You can find extensions on the App Store. On a Mac, you can open Safari and choose Safari > Safari Extensions… from the menu bar to be quickly taken to the extensions section of the Mac App Store. Installed extensions can be found under the “Extensions” tab in Safari’s preferences.
On iOS, you can find and manage Safari extensions in the Settings app under Safari > Extensions. Simply select “More Extensions” to find extensions on the App Store.
Here are a few extensions worth checking out:
- SmartPlay – Show more information and controls for your favorite online media players (i.e. Netflix, YouTube, Prime Video, etcetera).
- Grammarly – Check your spelling and grammar in real-time.
- Hush – Automatically accept and block pop-up cookie banners.
- URL to QR – Quickly generate a QR code for any website.
- 1Password – Autofill username and password fields.
- Noir – Add dark mode to websites.
- Vinegar – Limit and remove YouTube ads and ad picture-in-picture (PIP) to videos.
- PiPifier (iOS only) – Add picture-in-picture to nearly any Web video.
In today’s digital world, collaboration doesn’t always happen face-to-face. Meetings and projects now often take place in a digital space. Many tools like Zoom, Webex, Google Docs, and DropBox, help facilitate the remote office. These are all great and available on Mac. But, for those brave enough to try something new, Apple offers its own tools for collaboration, and they work across Macs, iPads, iPhones, PCs, and Android devices. Here are a few:
Pages, Numbers, and Keynote (iWork)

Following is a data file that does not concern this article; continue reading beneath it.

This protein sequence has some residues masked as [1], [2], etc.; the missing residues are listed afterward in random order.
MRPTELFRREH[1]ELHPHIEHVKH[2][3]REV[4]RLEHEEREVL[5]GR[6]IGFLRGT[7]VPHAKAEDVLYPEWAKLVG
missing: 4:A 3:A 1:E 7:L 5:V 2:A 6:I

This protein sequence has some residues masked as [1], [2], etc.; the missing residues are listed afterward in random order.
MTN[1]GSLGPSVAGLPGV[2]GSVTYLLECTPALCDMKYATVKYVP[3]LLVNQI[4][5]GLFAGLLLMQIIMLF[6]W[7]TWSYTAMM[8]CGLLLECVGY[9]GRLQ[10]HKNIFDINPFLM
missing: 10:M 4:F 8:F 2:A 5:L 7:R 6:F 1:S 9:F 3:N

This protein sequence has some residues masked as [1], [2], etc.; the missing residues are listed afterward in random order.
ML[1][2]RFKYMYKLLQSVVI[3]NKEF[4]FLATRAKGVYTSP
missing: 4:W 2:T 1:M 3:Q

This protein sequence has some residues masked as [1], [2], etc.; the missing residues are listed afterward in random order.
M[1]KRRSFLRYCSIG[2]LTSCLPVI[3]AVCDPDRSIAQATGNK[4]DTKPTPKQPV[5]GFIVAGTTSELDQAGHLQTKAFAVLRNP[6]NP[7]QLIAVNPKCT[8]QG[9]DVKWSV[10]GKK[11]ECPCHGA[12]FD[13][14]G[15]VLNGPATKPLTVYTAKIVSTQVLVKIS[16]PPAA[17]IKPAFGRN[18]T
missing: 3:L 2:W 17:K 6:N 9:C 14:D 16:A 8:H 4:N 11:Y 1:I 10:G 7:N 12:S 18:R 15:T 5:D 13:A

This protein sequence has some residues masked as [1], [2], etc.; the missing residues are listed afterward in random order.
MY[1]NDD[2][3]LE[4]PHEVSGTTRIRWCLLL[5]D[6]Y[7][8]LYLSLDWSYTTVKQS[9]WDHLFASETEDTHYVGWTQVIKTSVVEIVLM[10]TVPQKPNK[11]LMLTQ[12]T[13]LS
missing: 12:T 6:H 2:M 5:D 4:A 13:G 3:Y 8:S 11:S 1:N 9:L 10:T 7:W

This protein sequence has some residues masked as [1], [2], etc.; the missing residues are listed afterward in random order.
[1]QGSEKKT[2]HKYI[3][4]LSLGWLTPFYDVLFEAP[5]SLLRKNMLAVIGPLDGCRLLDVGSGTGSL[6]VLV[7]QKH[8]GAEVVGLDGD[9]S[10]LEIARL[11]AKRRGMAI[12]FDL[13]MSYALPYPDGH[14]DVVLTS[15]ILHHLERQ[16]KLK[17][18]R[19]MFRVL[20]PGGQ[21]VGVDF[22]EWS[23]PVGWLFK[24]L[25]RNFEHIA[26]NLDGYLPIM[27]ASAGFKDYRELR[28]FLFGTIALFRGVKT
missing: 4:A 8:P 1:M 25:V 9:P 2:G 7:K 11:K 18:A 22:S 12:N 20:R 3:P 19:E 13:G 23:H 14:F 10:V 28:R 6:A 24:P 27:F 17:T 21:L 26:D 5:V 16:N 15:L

Apple’s productivity suite, known as iWork, consists of three main productivity apps:
- Pages – A text editor/processor.
- Numbers – A spreadsheet tool.
- Keynote – A presentation tool.
All three of these apps have native iOS, iPadOS, and macOS apps; as well as Web versions hosted in iCloud that can be accessed from most Web browsers on Windows PCs and Android devices.
These powerful document editing tools are easy to use and work seamlessly with Macs, iPhones, and iPads. Keynote, is an especially useful app for creating beautiful presentations with effects that are far more immersive than what I’ve seen in Microsoft’s PowerPoint.
Pages is a beautiful text editor that is capable of reading and writing Word files or exporting PDFs to maximize compatibility. In fact, all three apps in the iWork suite are capable of reading and writing most major file types.
Finally, Numbers is a different approach to spreadsheets. I’ve found it to be my favorite spreadsheet manager; but, it sometimes depends on what I’m trying to accomplish. Microsoft Excel and Google Sheets are a little more traditional and can improve compatibility when working with large teams. This traditional approach is also a lot better at handling complex formulas. While Numbers can handle formulas, where it really shines is presentation. Each sheet can be edited to contain multiple tables and media, allowing users to create a visually stunning representation of data.
FaceTime and SharePlay
FaceTime is still the gold standard in video calls on iPhones and Macs. But, it isn’t really known for business calls or calls across non-Apple devices. This is probably because FaceTime apps aren’t available on Android and Windows devices, and many business collaboration tools already have their own communication functionality built-in.
That all being said, FaceTime calls can support large groups, work via a Web browser using a link, and allow users to easily share their screen and media content with participants.
Pro Tip: To start a FaceTime call with Android or Windows users, simply open the FaceTime app and select “Create Link” at the top of the display. Anyone with the link will be able to join your call.
While on a call, you can use all of the normal features of FaceTime, including stickers, Memoji, background blur, SharePlay, and more.
So Many Possibilities
Between what’s available on the App Store, online, and by default, there are many ways you can ease your workload while remaining productive. What are your favorite tools and tips for making your workday easier? Let us know in the comments and on social media. Thanks so much for reading!